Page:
An investigation of gas void fraction and transition conditions for two-phase flow in an annular gap bubble column
thesisposted on 17.12.2019, 11:39 authored by Fahd M. Al-Oufi
Gas-liquid flow may be characterised in terms of the gas void fraction, α. This is an important variable in two-phase flow, used in predicting the occurrence of flow regimes, and the associated pressure drop, and mass and heat transfer. The gas void fraction transitions in a two-phase flow system from uniform bubble flow (homogeneous) to churn-turbulent bubble flow (heterogeneous) in an open tube bubble column (OTBC) and an annular gap bubble column (AGBC) have been investigated using a vertical column with an internal diameter of 0.102 m, containing a range of concentric inner tubes which formed an annular gap; the inner tubes had diameter ratios from 0.25 - 0.69. Gas (air) superficial velocities in the range 0.014-0.200 m/s were studied. Tap water and aqueous solutions of ethanol and isopropanol, with concentrations in the range 8 - 300 ppm by mass, were used as the working liquids. Experimental results are presented to show that there are very significant differences in the mean gas void fractions measured in the OTBC and the AGBC, when operated at the same gas superficial velocity using a porous sparger. The mean gas void fraction decreases with increasing ratio of the inner to outer diameter of the annular gap column and the transition to heterogeneous flow occurs at lower gas superficial velocities and lower void fractions. Two reasons are proposed and validated by experimental investigations: (i) the presence of the inner tube causes large bubbles to form near the sparger, which destabilize the homogeneous bubbly flow and reduce the mean void fraction; this was confirmed by deliberately injecting large bubbles into a homogeneous dispersion of smaller bubbles. Moreover, (ii) the shape of the void fraction profiles changes with gap geometry, which affects the distribution parameter in the drift flux model. Radial profiles of the local void fraction were obtained using a two- and four-point conductivity probe, and were cross-sectionally averaged to give mean values that were within 12% of the volume-averaged gas void fractions obtained from changes in aerated level. The presence of alcohol inhibited the coalescence between the bubbles, and consequently increased the mean gas void fraction at a given gas superficial velocity in both the open tube and the annular gap bubble columns. This effect also extended the range of homogeneous bubbly flow and delayed the transition to heterogeneous flow. Moreover, isopropanol results gave slightly higher mean void fractions compared to those for ethanol at the same mass fraction, due to their increased carbon chain length. It was shown that the void fraction profiles in the annular gap bubble column were far from uniform, leading to lower mean void fractions than were obtained in an open tube for the same gas superficial velocity and liquid composition. The chord length measurements in the OTBC for both the tap water and alcohol solutions exhibited two trends with respect to increasing j_g: (i) at low j_g, in the homogeneous flow, an increasing function was obtained; and (ii) with further increase in j_g, a reduction in the chord length was observed. In the presence of the orifice, the results concerning mean chord lengths show a decreasing function of the bubble size with increasing j_g; this was visually demonstrated using photographs. For the AGBC, the chord lengths obtained from the conductivity probe offered evidence of the bubble size decreasing as j_g increased in the heterogeneous regime, which agreed with the findings of the OTBC. This was also confirmed using the results obtained from photographs. A novel approach for bubble size transformation was implemented to process the conductivity probe measurements. An analytical method was used as a forward transform to predict the chord length distribution from the bubble size distribution and an optimisation approach was applied as a backward transform method to obtain the bubble size distribution from the chord length distribution. The challenge was to consider a variable aspect ratio, φ, for the bubble shape, which depended on their size. The model gave excellent and reasonable predictions for the bubble sizes as their trends were identical to the trend of the chord length, and to the bubble size obtained from photographs.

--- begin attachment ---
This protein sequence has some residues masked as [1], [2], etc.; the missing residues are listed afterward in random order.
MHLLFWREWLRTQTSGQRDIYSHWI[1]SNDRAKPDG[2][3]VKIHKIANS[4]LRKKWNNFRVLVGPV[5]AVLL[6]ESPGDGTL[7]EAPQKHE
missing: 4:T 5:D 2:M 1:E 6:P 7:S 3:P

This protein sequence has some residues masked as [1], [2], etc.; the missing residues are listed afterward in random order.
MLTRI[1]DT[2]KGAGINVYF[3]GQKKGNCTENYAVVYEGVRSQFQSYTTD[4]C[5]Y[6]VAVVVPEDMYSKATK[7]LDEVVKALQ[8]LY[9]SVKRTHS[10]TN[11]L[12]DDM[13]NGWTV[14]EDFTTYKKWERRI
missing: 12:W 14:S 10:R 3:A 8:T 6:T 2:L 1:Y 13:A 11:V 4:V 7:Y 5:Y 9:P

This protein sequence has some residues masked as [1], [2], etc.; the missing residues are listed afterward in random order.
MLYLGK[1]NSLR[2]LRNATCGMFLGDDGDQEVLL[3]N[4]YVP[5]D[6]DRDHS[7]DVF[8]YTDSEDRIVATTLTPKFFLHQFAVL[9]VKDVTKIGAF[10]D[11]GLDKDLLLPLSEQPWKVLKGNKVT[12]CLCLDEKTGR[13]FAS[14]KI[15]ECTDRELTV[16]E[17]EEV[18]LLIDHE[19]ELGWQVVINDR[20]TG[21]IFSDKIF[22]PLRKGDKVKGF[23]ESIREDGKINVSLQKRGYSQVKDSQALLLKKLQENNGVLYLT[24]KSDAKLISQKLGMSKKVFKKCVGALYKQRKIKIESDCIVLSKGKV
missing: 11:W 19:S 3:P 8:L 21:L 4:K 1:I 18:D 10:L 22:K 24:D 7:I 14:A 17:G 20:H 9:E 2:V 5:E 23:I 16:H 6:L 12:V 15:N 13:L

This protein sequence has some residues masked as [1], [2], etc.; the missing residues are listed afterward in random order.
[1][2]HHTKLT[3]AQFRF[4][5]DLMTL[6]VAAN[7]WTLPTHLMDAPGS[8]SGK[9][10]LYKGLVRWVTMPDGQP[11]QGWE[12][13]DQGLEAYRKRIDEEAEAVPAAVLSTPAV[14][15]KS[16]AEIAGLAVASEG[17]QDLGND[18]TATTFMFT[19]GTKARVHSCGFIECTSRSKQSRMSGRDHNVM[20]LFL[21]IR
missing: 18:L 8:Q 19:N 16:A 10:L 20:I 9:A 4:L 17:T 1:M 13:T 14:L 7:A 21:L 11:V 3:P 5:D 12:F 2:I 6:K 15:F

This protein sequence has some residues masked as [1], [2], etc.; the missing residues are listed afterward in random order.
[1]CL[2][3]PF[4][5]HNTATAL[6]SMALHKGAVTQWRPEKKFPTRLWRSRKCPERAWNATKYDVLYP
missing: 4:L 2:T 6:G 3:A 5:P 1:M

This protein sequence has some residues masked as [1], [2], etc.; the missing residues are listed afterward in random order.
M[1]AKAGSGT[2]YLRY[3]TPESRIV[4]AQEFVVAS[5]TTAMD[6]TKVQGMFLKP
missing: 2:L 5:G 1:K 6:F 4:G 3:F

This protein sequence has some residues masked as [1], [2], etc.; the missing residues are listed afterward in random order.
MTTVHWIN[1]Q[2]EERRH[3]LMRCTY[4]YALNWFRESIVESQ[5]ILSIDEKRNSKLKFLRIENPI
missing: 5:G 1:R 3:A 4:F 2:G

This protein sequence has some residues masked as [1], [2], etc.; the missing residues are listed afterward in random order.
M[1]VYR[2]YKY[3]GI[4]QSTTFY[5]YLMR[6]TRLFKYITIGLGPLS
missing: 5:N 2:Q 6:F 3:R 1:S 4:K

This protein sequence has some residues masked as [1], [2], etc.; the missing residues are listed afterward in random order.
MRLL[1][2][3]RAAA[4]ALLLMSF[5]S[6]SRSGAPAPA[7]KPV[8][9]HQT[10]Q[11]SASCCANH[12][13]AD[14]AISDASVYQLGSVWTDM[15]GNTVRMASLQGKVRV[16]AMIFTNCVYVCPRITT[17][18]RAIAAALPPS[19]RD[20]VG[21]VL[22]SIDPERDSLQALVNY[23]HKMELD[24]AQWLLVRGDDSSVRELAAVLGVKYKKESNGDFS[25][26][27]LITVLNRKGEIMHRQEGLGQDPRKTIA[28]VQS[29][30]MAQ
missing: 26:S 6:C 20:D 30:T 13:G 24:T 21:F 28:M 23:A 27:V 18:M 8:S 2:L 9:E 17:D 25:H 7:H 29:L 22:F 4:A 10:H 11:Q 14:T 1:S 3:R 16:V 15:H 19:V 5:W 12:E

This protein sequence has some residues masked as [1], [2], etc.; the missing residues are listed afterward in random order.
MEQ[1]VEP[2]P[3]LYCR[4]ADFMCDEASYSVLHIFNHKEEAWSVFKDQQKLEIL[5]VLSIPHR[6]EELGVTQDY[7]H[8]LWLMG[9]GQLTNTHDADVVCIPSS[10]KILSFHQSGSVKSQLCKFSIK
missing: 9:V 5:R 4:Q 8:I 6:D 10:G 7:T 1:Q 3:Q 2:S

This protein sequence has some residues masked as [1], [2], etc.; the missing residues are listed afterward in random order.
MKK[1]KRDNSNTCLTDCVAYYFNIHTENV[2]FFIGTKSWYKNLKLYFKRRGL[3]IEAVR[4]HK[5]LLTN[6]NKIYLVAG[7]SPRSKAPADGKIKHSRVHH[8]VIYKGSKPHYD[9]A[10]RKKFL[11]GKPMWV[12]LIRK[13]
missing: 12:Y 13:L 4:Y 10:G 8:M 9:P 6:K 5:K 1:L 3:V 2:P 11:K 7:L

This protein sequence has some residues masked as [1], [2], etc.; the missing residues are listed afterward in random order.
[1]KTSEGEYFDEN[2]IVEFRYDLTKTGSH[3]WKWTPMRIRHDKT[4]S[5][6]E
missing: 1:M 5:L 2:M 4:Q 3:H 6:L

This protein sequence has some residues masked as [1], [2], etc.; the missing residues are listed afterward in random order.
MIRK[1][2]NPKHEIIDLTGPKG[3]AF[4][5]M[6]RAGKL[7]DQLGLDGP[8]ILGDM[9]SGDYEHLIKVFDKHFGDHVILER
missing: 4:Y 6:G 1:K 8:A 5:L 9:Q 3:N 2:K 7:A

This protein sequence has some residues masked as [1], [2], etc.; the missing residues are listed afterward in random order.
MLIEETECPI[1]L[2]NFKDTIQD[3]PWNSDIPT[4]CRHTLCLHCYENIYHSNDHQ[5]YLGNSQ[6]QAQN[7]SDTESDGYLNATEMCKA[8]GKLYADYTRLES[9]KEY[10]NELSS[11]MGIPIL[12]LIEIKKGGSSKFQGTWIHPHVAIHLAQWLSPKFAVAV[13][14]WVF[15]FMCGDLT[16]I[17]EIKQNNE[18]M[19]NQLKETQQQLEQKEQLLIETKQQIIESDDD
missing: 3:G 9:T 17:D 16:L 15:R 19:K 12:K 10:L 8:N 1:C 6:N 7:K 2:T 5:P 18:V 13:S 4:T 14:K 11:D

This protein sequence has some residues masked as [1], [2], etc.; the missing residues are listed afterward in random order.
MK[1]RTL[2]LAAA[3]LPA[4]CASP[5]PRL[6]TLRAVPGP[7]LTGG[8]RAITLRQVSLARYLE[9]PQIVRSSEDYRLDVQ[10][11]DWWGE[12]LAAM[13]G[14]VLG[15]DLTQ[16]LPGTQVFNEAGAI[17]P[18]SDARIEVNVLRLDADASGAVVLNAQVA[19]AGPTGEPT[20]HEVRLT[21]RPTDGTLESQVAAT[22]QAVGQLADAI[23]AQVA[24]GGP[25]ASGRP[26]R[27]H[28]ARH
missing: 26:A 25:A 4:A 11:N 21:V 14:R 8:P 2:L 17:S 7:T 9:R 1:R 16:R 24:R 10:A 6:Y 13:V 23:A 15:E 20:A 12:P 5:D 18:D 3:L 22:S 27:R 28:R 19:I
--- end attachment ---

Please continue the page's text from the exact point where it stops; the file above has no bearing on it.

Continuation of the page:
- Aeronautical, Automotive, Chemical and Materials Engineering
- Chemical Engineering